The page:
Hirsch: Some of the rhythm comes from the director and the actors; how they play the scenes. Sometimes you have to take a stronger hand in keeping the pace up to where you think it should be. I always say to actors, "pause at your own risk." A pause is an effective tool for an actor, but it can be overused. An editor has to act as the conductor of the piece, judging when the tempo is too slow, or too fast, and whether the movements are too long, etc.
FSTDVD: Has digital editing made your job easier to do, or do you miss working with film through a Moviola, or a flatbed editing machine?
Hirsch: I think the Avid made the work easier and the job harder. It is an enormously powerful tool, and extremely liberating creatively, since in film, you have to destroy one version to cut an alternate. It has freed up the aesthetic possibilities, but it has also invited more people into the process. It has become somewhat commonplace for groups to sit behind the editor and suggest changes, like at a [sound] mix. Nothing good ever comes of this. Decisions made in such settings are usually policy, not aesthetics. The most successful pictures I have worked on have, without exception, been the product of a collaboration between me and the director, period. This is true of “Star Wars,” “Footloose” (1984), “Carrie,” “Ferris Bueller’s Day Off,” “Mission: Impossible,” “Steel Magnolias,” “Falling Down” (1993), and “Ray,” among others.
FSTDVD: What kind of editing equipment/software do you work on now?
Hirsch: I work on Avids with Unity shared storage. That's about as much as I know about hardware.
FSTDVD: Editing isn’t merely cutting scenes together, and making cuts of dialogue work. Can you explain to our readers some of the additional tricks of the trade you use to make a scene work?
Hirsch: Magicians never reveal their tricks to the audience, not to protect themselves, but to protect the audience. If you understand too much about how the illusions are produced, it takes away the magic. People can never really know what goes into editing a movie, anyway, not even other editors. Sometimes the greatest contribution I make on a picture is cutting a scene out. It can make the whole thing work, and watching the finished film, you would never know it.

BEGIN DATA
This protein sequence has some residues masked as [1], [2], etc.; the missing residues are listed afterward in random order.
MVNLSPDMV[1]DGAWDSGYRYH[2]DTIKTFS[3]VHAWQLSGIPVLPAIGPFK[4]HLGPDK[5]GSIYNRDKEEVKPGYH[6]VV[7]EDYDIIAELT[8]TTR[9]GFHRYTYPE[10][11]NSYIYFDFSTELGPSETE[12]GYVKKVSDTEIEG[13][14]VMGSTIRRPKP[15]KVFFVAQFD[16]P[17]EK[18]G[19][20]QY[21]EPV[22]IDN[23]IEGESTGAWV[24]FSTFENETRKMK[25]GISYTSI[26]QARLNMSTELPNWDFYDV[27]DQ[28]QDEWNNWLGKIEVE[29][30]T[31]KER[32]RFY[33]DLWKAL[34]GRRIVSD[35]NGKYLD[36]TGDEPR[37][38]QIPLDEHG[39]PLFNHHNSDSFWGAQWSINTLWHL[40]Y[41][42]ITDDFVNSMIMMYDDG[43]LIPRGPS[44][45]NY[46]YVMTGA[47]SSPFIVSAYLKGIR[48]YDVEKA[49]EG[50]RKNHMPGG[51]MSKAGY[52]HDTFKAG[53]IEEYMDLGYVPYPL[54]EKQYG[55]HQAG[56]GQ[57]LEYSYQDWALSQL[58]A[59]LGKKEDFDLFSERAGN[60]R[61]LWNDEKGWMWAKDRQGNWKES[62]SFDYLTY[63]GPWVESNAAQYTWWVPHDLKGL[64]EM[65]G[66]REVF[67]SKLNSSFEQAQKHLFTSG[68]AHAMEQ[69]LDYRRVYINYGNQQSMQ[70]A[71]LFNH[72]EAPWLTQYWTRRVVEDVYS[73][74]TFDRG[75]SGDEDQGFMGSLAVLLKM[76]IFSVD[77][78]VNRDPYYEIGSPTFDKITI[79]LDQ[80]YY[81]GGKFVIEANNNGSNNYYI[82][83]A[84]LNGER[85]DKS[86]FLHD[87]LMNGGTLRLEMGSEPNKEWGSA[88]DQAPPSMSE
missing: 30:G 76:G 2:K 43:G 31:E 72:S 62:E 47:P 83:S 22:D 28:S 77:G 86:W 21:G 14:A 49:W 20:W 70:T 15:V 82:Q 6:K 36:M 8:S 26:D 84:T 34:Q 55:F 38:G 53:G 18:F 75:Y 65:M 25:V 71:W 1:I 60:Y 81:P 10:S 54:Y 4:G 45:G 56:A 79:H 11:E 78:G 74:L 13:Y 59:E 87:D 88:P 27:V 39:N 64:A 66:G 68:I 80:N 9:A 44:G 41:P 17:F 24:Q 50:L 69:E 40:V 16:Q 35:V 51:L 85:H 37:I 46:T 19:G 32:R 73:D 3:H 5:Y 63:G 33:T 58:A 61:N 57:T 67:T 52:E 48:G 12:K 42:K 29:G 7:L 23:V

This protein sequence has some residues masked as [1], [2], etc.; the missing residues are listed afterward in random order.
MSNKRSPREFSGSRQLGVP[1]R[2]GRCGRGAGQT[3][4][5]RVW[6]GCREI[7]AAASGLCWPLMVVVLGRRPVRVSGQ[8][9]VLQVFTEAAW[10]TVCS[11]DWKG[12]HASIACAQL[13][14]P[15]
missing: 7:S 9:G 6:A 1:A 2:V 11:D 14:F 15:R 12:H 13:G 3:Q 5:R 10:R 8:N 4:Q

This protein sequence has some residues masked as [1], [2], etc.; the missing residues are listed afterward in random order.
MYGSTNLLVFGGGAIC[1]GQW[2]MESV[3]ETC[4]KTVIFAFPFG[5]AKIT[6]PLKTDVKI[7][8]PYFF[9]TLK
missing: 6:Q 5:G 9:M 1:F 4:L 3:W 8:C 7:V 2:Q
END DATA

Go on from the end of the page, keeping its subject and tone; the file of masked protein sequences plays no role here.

FSTDVD: Do you work with the director while editing?
Hirsch: I like to do the first cut on my own, following only my instinct about how it should be cut. Then, I work closely with the director to make any changes they wish, to make it accord more closely with their own particular sensibility.
FSTDVD: You’ve worked with Brian De Palma on a number of films. Would you mind telling our readers about your working relationship with him?
Hirsch: I once asked Brian about a shot I had seen in dailies, and wasn't quite sure how he wanted me to use it. "You're the editor, you figure it out!," he replied. So that's how we work. I cut it, he looks at it, we change it together.
FSTDVD: Is the style of editing today different from the days when you started editing? And, if so, how do you feel it's different?
Hirsch: There are more different styles employed today. Pictures used to be cut only in a Classic style. Directors today use styles taken from commercials or music videos, which I call Mannerist (in the manner of these other forms). There is less concern about creating the illusion of real time or real space, and the cut can become the event rather than the action between the cuts. There is also some experimentation with Cubist cutting, in which an action or scene can be depicted over and over from different angles. Kubrick did this brilliantly in "The Killing" (1956), but he had to rely on voice-over to guide the audience through it. Today's audiences are better educated in the language of film and can grasp more challenging and abstract forms of story-telling. I find that the fascination with cutting per se, as an aesthetic, is kind of decadent. The most interesting films, in my experience, result from characters in whom the audience is interested, and a story that keeps you wondering, "What will happen next?" The cutting should be in service of the dramatic effects, not an end in itself.
Paul Hirsch, ACE Filmography (Source: www.imdb.com)
Mission: Impossible - Ghost Protocol (2012)
Righteous Kill (2008)
Date Movie (2006)
The Fighting Temptations (2003)
The Adventures Of Pluto Nash (2002)
Mission To Mars (2000)
Lake Placid (1999)
Mighty Joe Young (1998)
Hard Rain (1998)
Mission: Impossible (1996)
I Love Trouble (1994)
Wrestling Ernest Hemingway (1993)
Falling Down (1993)
Raising Cain (1992)
Coupe de Ville (1990)
Steel Magnolias (1989)
Planes, Trains & Automobiles (1987)
The Secret Of My Succe$s (1987)
Ferris Bueller's Day Off (1986)
The Black Stallion Returns (1983)
Blow Out (1981)
The Empire Strikes Back (1980)
The Fury (1978)
King Of The Gypsies (1978)
Star Wars (1977)
The Money (1976)
Phantom Of The Paradise (1974)
Hi, Mom! (1970)
Special Thanks To Paul Hirsch
Photo Credit: Paul Hirsch photo William Kallay (© 2005 From Script To DVD)
Originally posted here on March 11, 2005